Continuing through August 27, 2011
Although the idea of creating setups to be photographed can be seen as nothing more than the traditional studio practice of arranging vases, blocks, and tablecloths for Drawing 101, it has led to works that combine the still life genre’s formal beauty with social commentary or epistemological inquiry. Los Angeles photographer David DiMichele is showing a dozen large-format photographs under the title, “Pseudodocumentation,” thereby emphasizing its falseness or artificiality, in contradistinction to the “objective” journalistic photo. DiMichele ostensibly depicts the immense interior spaces of contemporary art museums, their rectangular walls covered and pierced by various artistic installations on a colossal scale. So convincingly done are these works, made from studio setups, that they seem credible — contemporary versions, with their tiny figures, of owl-haunted Romantic ruins or endless crepuscular shorelines with their tiny human observers. But if they inspire delight they are also witty commentaries on contemporary art, with its “mountains of broken glass, treacherous gashes cut into the floor, giant hoses snaking around columns,” conventions of exhibiting and documentation, and how art consumers take these in, i.e., usually through printed photographs or via jpegs, onscreen.
While conceptual artists, land artists, and process artists employed deadpan photographs to document their interventions and actions, DiMichele’s photos, paradoxically, are aesthetically satisfying enough to pass muster with traditionalists. The black whorls in “Pseudodocumentation: Bark Gestures” menace tiny viewers in a corner, but make for, with their shadows, a fine calligraphic painting. The swirling tubing of “Pseudodocumentation: Apollonian and Dionysian” snakes through an Ionic-columned courtyard, making for a fine object lesson in the classical and romantic sensibilities. The Tetris-shaped excavations into museum floors, wall and ceilings in “Pseudodocumentation: Holes and Light” transform Modernist abstraction into a grotto and labyrinth of almost-signifiers.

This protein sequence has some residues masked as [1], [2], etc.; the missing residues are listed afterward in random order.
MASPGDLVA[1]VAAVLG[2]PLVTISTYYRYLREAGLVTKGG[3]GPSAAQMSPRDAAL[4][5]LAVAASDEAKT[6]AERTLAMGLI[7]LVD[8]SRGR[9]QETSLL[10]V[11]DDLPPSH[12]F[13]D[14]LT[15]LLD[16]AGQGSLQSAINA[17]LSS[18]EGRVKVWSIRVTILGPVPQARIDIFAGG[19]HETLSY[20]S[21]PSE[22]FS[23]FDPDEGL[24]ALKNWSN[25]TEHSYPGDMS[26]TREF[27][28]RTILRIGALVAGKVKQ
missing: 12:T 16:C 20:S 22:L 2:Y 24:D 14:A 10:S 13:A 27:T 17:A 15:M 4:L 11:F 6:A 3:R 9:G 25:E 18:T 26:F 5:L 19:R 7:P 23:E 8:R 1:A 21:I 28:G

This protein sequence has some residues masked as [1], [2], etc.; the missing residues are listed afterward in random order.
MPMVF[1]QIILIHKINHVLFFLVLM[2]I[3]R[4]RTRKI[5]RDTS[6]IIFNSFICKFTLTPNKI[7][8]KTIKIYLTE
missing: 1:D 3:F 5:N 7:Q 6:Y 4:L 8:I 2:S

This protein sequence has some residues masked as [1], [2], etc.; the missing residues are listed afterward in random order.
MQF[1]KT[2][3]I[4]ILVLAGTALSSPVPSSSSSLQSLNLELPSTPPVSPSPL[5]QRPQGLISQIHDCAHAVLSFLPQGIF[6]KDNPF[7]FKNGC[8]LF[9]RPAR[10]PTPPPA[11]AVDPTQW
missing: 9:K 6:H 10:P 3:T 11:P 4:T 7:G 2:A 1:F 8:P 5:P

“Pseudodocumentation: Salt and Asphalt” covers a series of galleries with mountains of black and white. Anyone versed in contemporary art will enjoy the show’s wit and elegance, and perhaps be reminded of William T. Wiley’s “E-Stream Art,” a semi-abstract watercolor painting of a plowed landscape canceled by a corner-to-corner X (filled with water). It was done when earth artists were using bulldozers to cancel huge swaths of land. Wiley said, “I was thinking ... ’that’s too disruptive out there.’ Better to do Earth Art here in a little watercolor and not mess up the landscape. I could explore all the ideas that they’re exploring and cause a lot less damage.” That is not to suggest that DiMichele’s rhetoric here is particularly environmental; perhaps some disruption of a pristine museum gallery might be worth the effort.